Here’s what you need to know about each of these “holidays”, plus a few tips on how to participate.
Zero Emissions Day
- Canadian company Sealevel first conceived Zero Emissions Day (ZeDay) in 2008, with the mission of “giving the planet one day off a year.”
- Participating is simple: for 24 hours, don’t use gas, oil, or coal, and use minimal or no electricity generated by fossil fuel.
- ZeDay coincides with International Day of Peace and World Gratitude Day.
- The date was chosen because the length of days and nights are equal, and the amount of light is fair to those in both the Northern and Southern hemispheres.
- Prepare in advance by eating most of the food stored in your fridge or freezer, so that when you turn off your power for the day, you can feast on what’s remaining in the refrigerator, then give it a cleaning before restocking it when you turn the power back on.
- The organizers have a vision that one day, perhaps ZeDay will even halt transportation like planes, trains, and boats… if you have someplace to be on September 21, get there beforehand.
- Enjoy the mindfulness and the discipline of not automatically turning on light switches and appliances.
World Carfree Day
- This international event encourages people to leave their cars behind, and instead take public transportation, bike, or walk to where they need to go.
- Supporters hope that the results of the day will inspire citizens and city planners to envision a world where we are less reliant on cars.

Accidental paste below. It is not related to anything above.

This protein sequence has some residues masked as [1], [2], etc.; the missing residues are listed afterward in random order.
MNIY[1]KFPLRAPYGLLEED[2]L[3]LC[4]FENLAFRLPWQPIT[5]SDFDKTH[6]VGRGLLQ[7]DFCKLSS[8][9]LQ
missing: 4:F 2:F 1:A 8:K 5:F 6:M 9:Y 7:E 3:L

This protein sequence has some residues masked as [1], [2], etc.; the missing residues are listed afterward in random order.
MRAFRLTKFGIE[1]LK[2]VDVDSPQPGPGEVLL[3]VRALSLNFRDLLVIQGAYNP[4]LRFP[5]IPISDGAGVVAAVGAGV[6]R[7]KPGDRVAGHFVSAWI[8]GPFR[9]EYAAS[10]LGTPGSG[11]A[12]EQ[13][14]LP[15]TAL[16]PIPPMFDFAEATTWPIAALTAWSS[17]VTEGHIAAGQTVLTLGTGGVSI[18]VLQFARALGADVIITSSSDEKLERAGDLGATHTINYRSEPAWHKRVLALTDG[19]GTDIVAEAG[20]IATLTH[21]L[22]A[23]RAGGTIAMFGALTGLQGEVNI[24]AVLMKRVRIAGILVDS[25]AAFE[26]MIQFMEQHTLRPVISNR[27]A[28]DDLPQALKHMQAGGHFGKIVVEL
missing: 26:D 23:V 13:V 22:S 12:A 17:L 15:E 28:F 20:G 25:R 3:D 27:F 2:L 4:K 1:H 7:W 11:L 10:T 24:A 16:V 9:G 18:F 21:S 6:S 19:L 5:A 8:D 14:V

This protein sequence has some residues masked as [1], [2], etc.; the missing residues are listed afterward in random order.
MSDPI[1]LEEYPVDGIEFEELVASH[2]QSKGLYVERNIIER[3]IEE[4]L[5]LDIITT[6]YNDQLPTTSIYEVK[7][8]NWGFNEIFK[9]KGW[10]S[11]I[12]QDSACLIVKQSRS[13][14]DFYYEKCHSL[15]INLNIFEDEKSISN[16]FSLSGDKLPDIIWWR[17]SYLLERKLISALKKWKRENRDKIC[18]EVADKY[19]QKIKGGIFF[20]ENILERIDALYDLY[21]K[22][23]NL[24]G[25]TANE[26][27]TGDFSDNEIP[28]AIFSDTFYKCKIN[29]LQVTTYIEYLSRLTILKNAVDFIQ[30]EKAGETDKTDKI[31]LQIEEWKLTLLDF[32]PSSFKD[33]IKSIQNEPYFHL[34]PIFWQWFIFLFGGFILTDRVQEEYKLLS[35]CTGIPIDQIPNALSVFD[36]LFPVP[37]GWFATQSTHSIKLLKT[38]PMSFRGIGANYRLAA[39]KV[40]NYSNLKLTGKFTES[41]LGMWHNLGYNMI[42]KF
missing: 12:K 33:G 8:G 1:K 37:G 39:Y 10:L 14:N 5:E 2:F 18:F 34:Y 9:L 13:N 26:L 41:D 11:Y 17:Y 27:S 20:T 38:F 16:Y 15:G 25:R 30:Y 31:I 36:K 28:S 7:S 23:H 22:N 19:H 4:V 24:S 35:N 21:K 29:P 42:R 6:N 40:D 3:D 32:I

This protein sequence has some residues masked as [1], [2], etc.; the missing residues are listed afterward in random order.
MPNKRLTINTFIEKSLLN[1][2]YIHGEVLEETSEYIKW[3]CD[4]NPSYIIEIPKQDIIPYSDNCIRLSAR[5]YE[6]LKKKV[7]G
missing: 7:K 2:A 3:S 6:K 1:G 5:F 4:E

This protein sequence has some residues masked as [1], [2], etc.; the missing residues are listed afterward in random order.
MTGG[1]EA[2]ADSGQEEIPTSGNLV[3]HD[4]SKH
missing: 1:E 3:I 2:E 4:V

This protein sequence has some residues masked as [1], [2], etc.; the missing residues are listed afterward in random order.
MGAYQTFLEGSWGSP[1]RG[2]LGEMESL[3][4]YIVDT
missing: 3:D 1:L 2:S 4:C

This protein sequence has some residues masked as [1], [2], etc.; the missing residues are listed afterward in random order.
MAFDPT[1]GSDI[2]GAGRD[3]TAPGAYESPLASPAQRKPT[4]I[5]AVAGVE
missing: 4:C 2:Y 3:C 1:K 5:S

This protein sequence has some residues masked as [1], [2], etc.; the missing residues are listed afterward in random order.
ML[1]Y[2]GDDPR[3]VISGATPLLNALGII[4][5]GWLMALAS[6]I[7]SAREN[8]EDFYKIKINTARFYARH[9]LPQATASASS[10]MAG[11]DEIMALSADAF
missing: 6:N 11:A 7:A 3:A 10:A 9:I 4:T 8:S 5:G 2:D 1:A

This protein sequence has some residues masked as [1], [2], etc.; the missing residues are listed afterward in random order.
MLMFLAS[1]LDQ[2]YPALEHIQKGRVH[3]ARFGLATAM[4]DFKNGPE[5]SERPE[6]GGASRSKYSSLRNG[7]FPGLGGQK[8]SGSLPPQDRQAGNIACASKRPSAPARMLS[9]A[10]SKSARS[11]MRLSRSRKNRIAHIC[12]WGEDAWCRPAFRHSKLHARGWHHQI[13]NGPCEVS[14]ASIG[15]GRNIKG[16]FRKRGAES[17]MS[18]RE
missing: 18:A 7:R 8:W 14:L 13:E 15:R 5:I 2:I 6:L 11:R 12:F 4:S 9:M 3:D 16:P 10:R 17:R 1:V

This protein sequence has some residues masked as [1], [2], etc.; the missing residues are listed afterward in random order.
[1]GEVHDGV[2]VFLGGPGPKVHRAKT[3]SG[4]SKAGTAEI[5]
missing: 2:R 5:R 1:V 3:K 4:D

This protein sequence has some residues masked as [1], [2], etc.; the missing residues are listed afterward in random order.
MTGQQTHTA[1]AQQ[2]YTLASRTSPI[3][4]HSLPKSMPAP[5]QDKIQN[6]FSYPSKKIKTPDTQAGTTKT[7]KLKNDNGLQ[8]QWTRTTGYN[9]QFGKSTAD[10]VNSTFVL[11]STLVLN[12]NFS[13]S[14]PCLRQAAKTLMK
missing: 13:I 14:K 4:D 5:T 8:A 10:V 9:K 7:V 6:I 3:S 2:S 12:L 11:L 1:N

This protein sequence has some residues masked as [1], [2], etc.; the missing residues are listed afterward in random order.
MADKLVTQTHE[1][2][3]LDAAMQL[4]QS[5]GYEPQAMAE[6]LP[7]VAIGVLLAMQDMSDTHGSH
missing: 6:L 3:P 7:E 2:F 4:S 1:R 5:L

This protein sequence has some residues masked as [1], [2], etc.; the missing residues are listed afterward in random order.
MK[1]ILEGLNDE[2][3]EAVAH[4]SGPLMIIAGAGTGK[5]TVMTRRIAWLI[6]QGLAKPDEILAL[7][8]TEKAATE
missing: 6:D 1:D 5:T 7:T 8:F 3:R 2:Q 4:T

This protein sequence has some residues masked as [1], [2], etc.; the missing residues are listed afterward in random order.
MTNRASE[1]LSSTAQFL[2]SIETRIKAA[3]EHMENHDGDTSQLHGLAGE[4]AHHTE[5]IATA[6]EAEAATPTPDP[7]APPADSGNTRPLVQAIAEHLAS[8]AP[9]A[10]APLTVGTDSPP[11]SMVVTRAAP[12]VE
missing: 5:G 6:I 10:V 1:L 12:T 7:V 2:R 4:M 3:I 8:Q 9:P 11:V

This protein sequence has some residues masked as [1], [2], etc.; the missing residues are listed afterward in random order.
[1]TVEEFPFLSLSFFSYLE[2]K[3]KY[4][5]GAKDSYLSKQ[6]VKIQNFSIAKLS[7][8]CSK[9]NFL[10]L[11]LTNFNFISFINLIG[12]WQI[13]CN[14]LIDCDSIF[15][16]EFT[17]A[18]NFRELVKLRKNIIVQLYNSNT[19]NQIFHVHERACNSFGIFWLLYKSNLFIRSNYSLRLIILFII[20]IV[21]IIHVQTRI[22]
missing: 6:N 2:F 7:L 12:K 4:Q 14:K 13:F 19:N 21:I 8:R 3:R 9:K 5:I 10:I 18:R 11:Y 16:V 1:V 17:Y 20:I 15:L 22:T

- World Carfree Day was originally scheduled to coincide with European Mobility Day, but its roots lie in car-free days organized during the oil crisis in the 1970s.
- The prevalence of car culture is believed to increase pollution, use resources faster than they can be replaced, destroy habitats, and diminish the quality of communities, not to mention cause deaths via accidents.
- Map out a route to work or school that is possible without driving a car. Combine transportation — e.g. biking to a train station — if you can’t get there easily.
- Encourage friends and neighbors to join you in going car-free for the day. You can even bike or walk together to work or school for support or safety.
- Motor vehicles account for about 14 percent of the world’s carbon dioxide emissions. Carfree Day really does show results: at a 2004 Carfree Day event in Montreal, Canada, measurements showed a 90 percent reduction in nitrogen monoxide and a 100 percent reduction in carbon monoxide at the traffic intersection where the event took place.